Freshman mechanical engineering students at Johns Hopkins University in Baltimore, embarked on their first major design project, which required them to construct model cars that self-propel without the use of a motor or a battery. The source of energy? Six rubber bands and two mousetraps.

To make it more interesting, the cars were then put to the test by racing one another on an 11-foot long s-curved slalom course. That’s right, s-curved, meaning the cars also were also required to have their own self-guiding steering systems. “With rubber bands and mousetraps as their on sources of power… the students to have to combine the different degrees of freedom of their engineering system,” said course instructor Allison Okamura, an associate professor of mechanical engineering. The project focuses on principles such as potential and kinetic energy, friction, and material properties.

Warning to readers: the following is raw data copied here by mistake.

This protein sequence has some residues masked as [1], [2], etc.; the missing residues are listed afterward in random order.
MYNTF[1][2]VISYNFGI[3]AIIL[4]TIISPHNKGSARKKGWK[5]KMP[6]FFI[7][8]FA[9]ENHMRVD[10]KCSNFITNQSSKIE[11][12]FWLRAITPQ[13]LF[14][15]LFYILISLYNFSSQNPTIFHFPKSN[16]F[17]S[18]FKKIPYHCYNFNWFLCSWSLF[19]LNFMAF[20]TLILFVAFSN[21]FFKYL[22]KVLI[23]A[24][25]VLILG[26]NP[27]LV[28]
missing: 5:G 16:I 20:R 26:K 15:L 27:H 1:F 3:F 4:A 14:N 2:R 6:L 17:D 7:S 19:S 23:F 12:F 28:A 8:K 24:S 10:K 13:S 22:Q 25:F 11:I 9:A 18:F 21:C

The competition involved 20 student teams using everything from balsa wood to foam to wire hangers to build their vehicles. But, of course, the most impressive aspect was the battery-less powertrain. The ultimate testament to sustainable mobility.

Hybrids, clean diesels, and fuel cells ought to step aside. They have nothing on rubber bands and mousetraps. Check out this cool little video that shows the event: